A recent article in Real Simple examined the impact of color on the attitudes of shoppers — specifically the component colors of various corporate identities and some of the most popular hues by sector.
According to the article, marketing experts have determined that “people subconsciously associate particular colors with specific social or cultural messages.”
The results were interesting to consider. Some inevitable self-examination ensued, though I wasn’t sure if yellow really made me want McDonald’s more than I already did (it’s said to stimulate the appetite, as if mine needed it), or if blue made me feel more comfortable about letting someone else look after my money (it’s a favorite choice of banks).
Here are some color/feeling connections that got me thinking:
BLACK // sophisticated, popular among high-end cosmetic brands
BLUE // trustworthy, dependable, shown to foster customer loyalty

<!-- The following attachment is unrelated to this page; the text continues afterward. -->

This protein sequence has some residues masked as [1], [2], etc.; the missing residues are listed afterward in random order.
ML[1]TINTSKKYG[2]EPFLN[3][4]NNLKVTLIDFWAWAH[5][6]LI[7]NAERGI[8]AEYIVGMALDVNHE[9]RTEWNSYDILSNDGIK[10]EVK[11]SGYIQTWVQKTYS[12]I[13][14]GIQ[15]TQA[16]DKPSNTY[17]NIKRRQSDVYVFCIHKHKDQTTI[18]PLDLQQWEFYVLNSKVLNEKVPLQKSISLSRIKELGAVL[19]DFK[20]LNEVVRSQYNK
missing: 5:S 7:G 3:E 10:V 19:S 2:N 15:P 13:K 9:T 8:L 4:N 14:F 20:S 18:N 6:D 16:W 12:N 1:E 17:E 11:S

BURGUNDY // upscale, refined, confident
GREEN // sustainable, responsible
ORANGE // fair, affordable, a good value
PINK // calm, tranquil, shown to increase one’s willingness to spend money
Whether it’s black (Chanel), blue (Ford Motor Company), burgundy (BB&T), green (Starbucks), orange (Home Depot), or pink (Pepto Bismol), there’s always a subtle case of mind games going on when it comes to brand colors.
So maybe Pepto Bismol is pink because it brings you calm and tranquility, and you’ll spend any amount of money to feel better and… you get the idea.